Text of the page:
The secondary stage involves non-itchy body rash on palms, feet or other parts of the body. The third stage, also known as latent, can develop during many years. Most symptoms go away but the infection may start developing complications, damaging different body functions. Mental and neurological problems, heart diseases, blindness and eventually death are the most common possible consequences. 

There is also high risk of transmitting Syphilis to new-born children from an infected mother. 

Like most other sexually transmitted diseases, Syphilis is best prevented by abstaining from casual sexual contacts and using condoms. Even if you follow these simple guidelines, do not hesitate to have your blood tested every now and then to make sure you are free from STDs. 

1. HIV/AIDS HIV, or Human Immunodeficiency Virus, is undoubtedly the most dangerous sexually transmitted disease. 

Leading to AIDS (Acquired Immunodeficiency Syndrome), the virus is incurable and results in severe damage to immune system and, eventually, death. The virus itself is not lethal, however, it affects the immune system to the point that the body is unable to resist even minor infections and illnesses. 

The virus can be contracted via such body fluids as blood, vaginal and rectal fluids, semen, pre-semen fluid and breast milk. It is not passed through saliva or sweat. HIV is typically transmitted through sexual contacts, making it a STD, and via multi-person drug injections.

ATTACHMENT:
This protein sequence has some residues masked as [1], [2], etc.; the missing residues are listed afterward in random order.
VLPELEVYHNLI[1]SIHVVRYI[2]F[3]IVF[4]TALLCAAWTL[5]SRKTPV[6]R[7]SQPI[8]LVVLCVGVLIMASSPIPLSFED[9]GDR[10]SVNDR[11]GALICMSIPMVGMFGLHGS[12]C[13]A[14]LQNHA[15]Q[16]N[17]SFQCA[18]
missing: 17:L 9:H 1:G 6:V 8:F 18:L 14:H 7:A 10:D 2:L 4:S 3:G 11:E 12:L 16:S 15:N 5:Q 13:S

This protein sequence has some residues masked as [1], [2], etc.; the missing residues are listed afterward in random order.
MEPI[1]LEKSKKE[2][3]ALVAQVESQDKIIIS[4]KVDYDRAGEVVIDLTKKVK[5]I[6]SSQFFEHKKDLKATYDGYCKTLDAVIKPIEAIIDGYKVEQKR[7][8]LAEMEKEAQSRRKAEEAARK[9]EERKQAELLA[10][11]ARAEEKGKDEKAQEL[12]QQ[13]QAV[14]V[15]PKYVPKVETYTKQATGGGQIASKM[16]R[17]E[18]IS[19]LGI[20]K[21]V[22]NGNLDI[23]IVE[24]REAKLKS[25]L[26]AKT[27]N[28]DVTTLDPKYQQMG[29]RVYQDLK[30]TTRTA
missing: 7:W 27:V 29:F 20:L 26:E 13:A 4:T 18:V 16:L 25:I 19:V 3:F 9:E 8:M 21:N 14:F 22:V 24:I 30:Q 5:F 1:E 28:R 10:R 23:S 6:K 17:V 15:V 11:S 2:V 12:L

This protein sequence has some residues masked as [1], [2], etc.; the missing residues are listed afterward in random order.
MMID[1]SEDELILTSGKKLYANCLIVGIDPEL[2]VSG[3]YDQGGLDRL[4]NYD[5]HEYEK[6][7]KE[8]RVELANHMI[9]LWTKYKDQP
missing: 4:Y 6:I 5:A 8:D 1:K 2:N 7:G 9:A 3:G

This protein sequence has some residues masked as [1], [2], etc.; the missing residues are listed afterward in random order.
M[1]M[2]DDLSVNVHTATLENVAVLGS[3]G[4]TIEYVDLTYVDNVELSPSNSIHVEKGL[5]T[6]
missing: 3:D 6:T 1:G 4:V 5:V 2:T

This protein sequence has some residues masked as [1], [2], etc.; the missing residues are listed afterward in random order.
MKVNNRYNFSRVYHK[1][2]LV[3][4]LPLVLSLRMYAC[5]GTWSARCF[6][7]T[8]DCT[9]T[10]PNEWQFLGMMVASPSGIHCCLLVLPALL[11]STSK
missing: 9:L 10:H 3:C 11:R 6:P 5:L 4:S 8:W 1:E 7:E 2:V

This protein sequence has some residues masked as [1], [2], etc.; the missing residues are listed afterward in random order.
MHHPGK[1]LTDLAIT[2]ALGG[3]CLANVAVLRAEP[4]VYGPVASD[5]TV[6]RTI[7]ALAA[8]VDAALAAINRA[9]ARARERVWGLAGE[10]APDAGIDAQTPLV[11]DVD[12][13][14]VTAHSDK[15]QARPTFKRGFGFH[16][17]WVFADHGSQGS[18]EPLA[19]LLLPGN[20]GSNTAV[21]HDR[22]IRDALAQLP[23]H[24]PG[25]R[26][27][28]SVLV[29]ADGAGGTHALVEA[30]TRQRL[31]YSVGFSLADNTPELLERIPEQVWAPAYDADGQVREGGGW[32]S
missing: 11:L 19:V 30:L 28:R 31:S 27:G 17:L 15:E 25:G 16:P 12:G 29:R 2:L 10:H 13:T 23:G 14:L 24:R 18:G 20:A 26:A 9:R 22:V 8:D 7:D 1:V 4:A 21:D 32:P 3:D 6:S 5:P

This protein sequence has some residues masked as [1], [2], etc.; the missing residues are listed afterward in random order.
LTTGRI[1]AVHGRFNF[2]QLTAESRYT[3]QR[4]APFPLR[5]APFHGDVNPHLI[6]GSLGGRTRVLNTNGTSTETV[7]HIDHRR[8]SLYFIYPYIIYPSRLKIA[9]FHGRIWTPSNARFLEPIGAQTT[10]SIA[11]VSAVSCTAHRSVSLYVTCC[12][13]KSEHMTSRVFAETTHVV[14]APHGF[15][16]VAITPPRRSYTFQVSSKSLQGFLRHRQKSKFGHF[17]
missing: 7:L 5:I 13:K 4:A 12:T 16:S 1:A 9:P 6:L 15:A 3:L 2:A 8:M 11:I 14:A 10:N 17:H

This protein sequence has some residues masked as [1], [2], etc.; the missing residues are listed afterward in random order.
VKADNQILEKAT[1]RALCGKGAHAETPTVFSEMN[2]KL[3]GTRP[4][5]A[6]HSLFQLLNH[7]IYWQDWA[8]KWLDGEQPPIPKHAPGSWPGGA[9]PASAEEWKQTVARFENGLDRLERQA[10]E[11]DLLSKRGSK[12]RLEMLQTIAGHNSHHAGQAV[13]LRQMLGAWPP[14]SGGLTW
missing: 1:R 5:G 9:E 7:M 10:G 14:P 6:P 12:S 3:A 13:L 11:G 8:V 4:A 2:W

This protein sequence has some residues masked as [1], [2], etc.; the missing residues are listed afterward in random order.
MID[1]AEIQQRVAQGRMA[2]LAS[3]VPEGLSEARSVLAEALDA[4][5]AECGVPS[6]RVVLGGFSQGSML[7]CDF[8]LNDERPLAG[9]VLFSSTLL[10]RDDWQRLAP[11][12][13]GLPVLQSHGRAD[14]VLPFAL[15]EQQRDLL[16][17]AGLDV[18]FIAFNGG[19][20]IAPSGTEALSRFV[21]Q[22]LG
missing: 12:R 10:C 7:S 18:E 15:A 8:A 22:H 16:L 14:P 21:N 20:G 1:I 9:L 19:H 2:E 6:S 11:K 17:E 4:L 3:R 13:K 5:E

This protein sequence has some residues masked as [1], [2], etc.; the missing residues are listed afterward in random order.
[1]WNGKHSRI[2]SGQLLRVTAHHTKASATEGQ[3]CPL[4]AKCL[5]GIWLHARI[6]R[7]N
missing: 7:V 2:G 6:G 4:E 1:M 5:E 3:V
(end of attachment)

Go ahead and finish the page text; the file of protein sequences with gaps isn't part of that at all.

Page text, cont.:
Anal intercourse is the highest-risk sexual contact, which makes gay couples particularly susceptible to the virus. Vaginal sex comes next. HIV can also be transmitted through oral sex, but only if one of the persons involved has mouth sores or cuts, or ejaculation takes place. 

In rare cases the virus can be contracted via deep kissing, bleeding wounds or cuts, bites, and from infected mother to newborn children. Another common way of contracting the disease is sharing needles while taking drugs or during other medical procedures, if one of the persons involved is infected. 

Despite its grave consequences, HIV can be prevented relatively easy. It is usually enough to use condoms during sex and not share needles while taking drugs to prevent HIV transmission. Having a limited number of sexual partners and trusting them plays a huge part in staying healthy, too. Do STD testing every now and then. Even if you catch the disease, the earlier you find out — the more chances you will have.